Stop me if you've heard this one before. After working hard to learn about the stock market, a Wall Street-bound whiz kid amasses the kind of fortune to place him firmly among the richest of the rich. It's just like a Horatio Alger story ... that is, if "hard work" means trading the stock market during your lunch breaks, anyway.
The newest version of this story comes courtesy of New York magazine's Jessica Pressler. Coming in at No. 12 in the magazine's "Reasons to love New York, 10th Edition" was Pressler's article about a Stuyvesant High School senior making untold wealth trading on the stock market. The piece mentions $72 million as a rumor; subsequent articles from the New York Post and MarketWatch, among others, focused on that figure. The protagonist is young, "cherubic" Mohammed Islam, who was interviewed alongside his apparent consiglieres at a swanky restaurant.
According to the article, Islam fit Pressler in between meetings with a real-estate agent, a lawyer, and a hedge fund guy. Sipping on freshly squeezed apple juice, the young group tells Pressler of their goals for world domination.
You can probably see where this is heading. Within a few days, Islam canceled a CNBC appearance and ultimately acknowledged to the New York Observer that the entire tale was false. New York Magazine subsequently added a lengthy mea culpa for poor fact-checking to the original article.
While many mistakes were made and can be discussed ad nauseam, this story provides important lessons to the Motley Fool's audience: long-term investors.
Upon reading the story, I (like many others) was skeptical of both the information and fact-checking process. First, there was very little information about Islam's actual trades, and the gains were simply staggering. For perspective, even if Islam started with $100,000, he would have to average an annualized return of nearly 800% over the last three years to come to $72 million.
In the process of researching the high schooler I came across a cached profile on a website for the Leaders Investment Club, where I learned more about his initial strategy. Per his bio: "Initially he started trading in penny stocks following the pump and dump strategy." That's not a strategy, that's a crime!
I reached out to Pressler via email asking if she could confirm the story and provide more specifics regarding his investment strategy, along with perhaps a few trade details. She responded, politely, by stating she had confirmed his "income" (odd term, considering this should have been called capital gains) was in the "high eight figures," then questioned my reason for asking. As far as his trading strategy goes, she politely referred me to Google.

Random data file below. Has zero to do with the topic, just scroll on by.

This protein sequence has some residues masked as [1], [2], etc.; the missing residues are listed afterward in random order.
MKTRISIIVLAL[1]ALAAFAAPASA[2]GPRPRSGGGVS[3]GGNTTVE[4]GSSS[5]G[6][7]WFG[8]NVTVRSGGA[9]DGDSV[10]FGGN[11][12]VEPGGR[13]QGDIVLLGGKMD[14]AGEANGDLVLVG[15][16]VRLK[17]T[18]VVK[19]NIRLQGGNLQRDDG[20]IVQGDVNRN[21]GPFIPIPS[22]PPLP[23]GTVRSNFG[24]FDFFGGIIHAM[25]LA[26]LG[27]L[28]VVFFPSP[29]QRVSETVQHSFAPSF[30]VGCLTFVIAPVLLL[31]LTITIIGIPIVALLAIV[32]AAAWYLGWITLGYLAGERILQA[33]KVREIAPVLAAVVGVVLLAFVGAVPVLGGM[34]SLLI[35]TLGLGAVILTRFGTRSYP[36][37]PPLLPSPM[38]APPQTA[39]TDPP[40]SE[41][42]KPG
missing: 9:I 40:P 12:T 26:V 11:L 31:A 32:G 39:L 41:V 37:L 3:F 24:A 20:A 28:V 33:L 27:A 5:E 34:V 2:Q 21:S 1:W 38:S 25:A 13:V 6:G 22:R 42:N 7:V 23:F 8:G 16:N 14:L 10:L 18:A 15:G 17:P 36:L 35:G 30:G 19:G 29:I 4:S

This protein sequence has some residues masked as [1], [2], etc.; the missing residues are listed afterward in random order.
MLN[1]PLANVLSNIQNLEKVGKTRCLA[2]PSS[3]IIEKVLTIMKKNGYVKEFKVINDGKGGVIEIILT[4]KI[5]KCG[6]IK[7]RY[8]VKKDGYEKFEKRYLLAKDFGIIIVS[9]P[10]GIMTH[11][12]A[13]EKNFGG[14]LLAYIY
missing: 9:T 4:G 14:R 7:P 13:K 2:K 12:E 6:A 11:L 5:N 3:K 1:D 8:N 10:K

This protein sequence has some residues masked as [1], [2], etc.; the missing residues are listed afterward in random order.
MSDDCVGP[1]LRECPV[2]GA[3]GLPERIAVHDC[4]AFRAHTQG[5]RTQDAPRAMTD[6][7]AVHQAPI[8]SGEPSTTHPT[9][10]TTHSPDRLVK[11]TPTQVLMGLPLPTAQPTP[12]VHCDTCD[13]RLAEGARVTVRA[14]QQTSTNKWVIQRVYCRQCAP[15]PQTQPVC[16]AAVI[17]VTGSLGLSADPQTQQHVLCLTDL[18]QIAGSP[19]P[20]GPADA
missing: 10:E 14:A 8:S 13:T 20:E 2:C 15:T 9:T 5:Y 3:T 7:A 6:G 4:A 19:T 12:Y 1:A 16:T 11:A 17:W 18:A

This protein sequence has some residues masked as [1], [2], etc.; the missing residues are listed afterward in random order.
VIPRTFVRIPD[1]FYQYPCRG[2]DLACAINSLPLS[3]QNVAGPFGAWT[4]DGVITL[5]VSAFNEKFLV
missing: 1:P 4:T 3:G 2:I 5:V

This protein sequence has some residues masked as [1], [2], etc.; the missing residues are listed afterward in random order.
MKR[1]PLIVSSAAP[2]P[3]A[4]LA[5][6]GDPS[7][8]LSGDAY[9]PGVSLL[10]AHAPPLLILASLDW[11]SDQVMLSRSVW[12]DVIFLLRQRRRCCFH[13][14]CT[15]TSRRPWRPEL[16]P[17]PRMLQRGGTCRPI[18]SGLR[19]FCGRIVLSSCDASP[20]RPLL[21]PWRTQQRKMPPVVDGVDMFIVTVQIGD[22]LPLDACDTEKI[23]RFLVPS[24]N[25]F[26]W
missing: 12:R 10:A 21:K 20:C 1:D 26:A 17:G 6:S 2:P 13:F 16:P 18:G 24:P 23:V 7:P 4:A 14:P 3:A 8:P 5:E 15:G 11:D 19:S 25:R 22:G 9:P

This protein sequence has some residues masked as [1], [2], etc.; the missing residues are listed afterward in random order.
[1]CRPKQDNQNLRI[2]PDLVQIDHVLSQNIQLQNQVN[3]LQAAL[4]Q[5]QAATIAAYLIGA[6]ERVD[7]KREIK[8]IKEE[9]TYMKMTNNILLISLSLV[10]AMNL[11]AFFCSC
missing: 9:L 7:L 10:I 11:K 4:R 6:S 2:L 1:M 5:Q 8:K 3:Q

I responded by showing her the Leaders Investment Club profile and questioning many assertions it possessed. Mr Islam boasted of trading esoteric investments such as derivatives, futures, and commodities as a minor, clearly advanced strategies for a custodial account. In addition, I questioned her use of the term "income" rather than capital gains. She never responded, but later on Twitter she noted she "first reported the story as false." Subsequently, she set her Twitter settings to private.
Why this matters to long-term investors
Background aside, for long-term investors this story isn't about Pressler nor Mohammed Islam. I actually feel bad for Islam as I look back on the embellishments of my formative years. The difference between then and now is that a rumor can grow to epic proportions through Twitter or Facebook. And, apparently, now those playground rumors can be picked up by a click-hungry media with inadequate fact-checking: He could afford a $400 meal, so he must be a millionaire, right?
It's no wonder most mom and pop investors underperform the market. Goaded by the financial media with constant reports of overnight millionaires, eye-popping single-day gains, and 1,000+% returns, many investors feel they are "missing out" by using long-term, fundamental investing. As a former stockbroker, one of the main questions I used to field was "what is the biggest secret to the stock market?" My answer wasn't well accepted, but did have the luxury of being true: time.
The fact many Americans think there is a secret to investing is a harsh indictment of the media and financial industry overall. Personally, I think all of us in the media can do a better job reporting on financial matters.